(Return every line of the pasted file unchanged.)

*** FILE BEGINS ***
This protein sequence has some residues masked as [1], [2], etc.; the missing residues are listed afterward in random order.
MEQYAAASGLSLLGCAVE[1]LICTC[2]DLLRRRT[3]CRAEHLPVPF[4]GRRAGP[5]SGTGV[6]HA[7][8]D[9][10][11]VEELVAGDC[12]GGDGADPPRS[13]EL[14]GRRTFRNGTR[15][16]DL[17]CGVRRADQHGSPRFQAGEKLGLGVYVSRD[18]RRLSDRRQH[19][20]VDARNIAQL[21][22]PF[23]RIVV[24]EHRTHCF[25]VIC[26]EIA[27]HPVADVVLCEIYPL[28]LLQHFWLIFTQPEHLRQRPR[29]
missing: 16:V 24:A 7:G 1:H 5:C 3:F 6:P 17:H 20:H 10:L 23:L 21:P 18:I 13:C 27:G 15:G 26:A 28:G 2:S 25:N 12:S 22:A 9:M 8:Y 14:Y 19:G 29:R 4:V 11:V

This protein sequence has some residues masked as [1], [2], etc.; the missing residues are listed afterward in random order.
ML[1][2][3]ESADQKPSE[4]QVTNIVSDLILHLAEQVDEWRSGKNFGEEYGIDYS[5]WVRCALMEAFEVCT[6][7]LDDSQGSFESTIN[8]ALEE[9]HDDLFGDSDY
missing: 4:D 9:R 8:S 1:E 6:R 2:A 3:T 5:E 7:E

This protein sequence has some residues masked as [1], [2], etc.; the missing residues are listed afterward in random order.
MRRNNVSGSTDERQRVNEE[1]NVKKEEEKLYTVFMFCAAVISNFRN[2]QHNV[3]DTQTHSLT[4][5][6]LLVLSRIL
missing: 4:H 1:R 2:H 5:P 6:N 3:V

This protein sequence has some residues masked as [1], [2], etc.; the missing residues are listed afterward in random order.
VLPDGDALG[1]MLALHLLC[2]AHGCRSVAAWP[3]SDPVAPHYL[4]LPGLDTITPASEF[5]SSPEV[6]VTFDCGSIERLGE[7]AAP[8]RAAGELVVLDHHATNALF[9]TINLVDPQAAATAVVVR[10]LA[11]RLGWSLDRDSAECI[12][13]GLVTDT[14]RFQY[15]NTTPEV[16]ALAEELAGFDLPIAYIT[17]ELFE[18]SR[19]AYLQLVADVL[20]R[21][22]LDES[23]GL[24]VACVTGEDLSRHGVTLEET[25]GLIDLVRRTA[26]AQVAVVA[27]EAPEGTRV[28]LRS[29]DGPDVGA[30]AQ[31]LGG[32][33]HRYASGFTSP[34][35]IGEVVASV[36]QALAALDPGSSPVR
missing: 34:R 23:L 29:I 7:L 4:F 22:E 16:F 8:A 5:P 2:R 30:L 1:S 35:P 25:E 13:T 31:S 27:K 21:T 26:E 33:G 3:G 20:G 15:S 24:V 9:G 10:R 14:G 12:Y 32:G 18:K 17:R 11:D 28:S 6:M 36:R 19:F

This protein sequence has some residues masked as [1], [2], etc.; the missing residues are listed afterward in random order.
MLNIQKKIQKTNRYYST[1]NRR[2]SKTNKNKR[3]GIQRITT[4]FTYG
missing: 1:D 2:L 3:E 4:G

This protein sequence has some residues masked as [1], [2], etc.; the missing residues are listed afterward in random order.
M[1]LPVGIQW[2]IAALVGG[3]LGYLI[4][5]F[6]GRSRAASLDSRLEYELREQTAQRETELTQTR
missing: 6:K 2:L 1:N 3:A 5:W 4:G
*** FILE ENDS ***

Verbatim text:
This protein sequence has some residues masked as [1], [2], etc.; the missing residues are listed afterward in random order.
MEQYAAASGLSLLGCAVE[1]LICTC[2]DLLRRRT[3]CRAEHLPVPF[4]GRRAGP[5]SGTGV[6]HA[7][8]D[9][10][11]VEELVAGDC[12]GGDGADPPRS[13]EL[14]GRRTFRNGTR[15][16]DL[17]CGVRRADQHGSPRFQAGEKLGLGVYVSRD[18]RRLSDRRQH[19][20]VDARNIAQL[21][22]PF[23]RIVV[24]EHRTHCF[25]VIC[26]EIA[27]HPVADVVLCEIYPL[28]LLQHFWLIFTQPEHLRQRPR[29]
missing: 16:V 24:A 7:G 1:H 5:C 3:F 6:P 17:H 20:H 10:L 23:L 21:P 18:I 13:C 27:G 15:G 26:A 28:G 2:S 25:N 12:S 22:A 9:M 8:Y 14:Y 19:G 29:R 4:V 11:V

This protein sequence has some residues masked as [1], [2], etc.; the missing residues are listed afterward in random order.
ML[1][2][3]ESADQKPSE[4]QVTNIVSDLILHLAEQVDEWRSGKNFGEEYGIDYS[5]WVRCALMEAFEVCT[6][7]LDDSQGSFESTIN[8]ALEE[9]HDDLFGDSDY
missing: 4:D 9:R 8:S 1:E 6:R 2:A 3:T 5:E 7:E

This protein sequence has some residues masked as [1], [2], etc.; the missing residues are listed afterward in random order.
MRRNNVSGSTDERQRVNEE[1]NVKKEEEKLYTVFMFCAAVISNFRN[2]QHNV[3]DTQTHSLT[4][5][6]LLVLSRIL
missing: 4:H 1:R 2:H 5:P 6:N 3:V

This protein sequence has some residues masked as [1], [2], etc.; the missing residues are listed afterward in random order.
VLPDGDALG[1]MLALHLLC[2]AHGCRSVAAWP[3]SDPVAPHYL[4]LPGLDTITPASEF[5]SSPEV[6]VTFDCGSIERLGE[7]AAP[8]RAAGELVVLDHHATNALF[9]TINLVDPQAAATAVVVR[10]LA[11]RLGWSLDRDSAECI[12][13]GLVTDT[14]RFQY[15]NTTPEV[16]ALAEELAGFDLPIAYIT[17]ELFE[18]SR[19]AYLQLVADVL[20]R[21][22]LDES[23]GL[24]VACVTGEDLSRHGVTLEET[25]GLIDLVRRTA[26]AQVAVVA[27]EAPEGTRV[28]LRS[29]DGPDVGA[30]AQ[31]LGG[32][33]HRYASGFTSP[34][35]IGEVVASV[36]QALAALDPGSSPVR
missing: 34:R 23:L 29:I 7:L 4:F 22:E 16:F 8:A 5:P 2:R 30:L 1:S 35:P 25:E 13:T 31:S 27:K 21:T 26:E 33:G 3:G 20:G 15:S 24:V 9:G 10:R 14:G 12:Y 32:G 18:K 17:R 11:D 28:S 6:M 36:R 19:F

This protein sequence has some residues masked as [1], [2], etc.; the missing residues are listed afterward in random order.
MLNIQKKIQKTNRYYST[1]NRR[2]SKTNKNKR[3]GIQRITT[4]FTYG
missing: 1:D 2:L 3:E 4:G

This protein sequence has some residues masked as [1], [2], etc.; the missing residues are listed afterward in random order.
M[1]LPVGIQW[2]IAALVGG[3]LGYLI[4][5]F[6]GRSRAASLDSRLEYELREQTAQRETELTQTR
missing: 6:K 2:L 1:N 3:A 5:W 4:G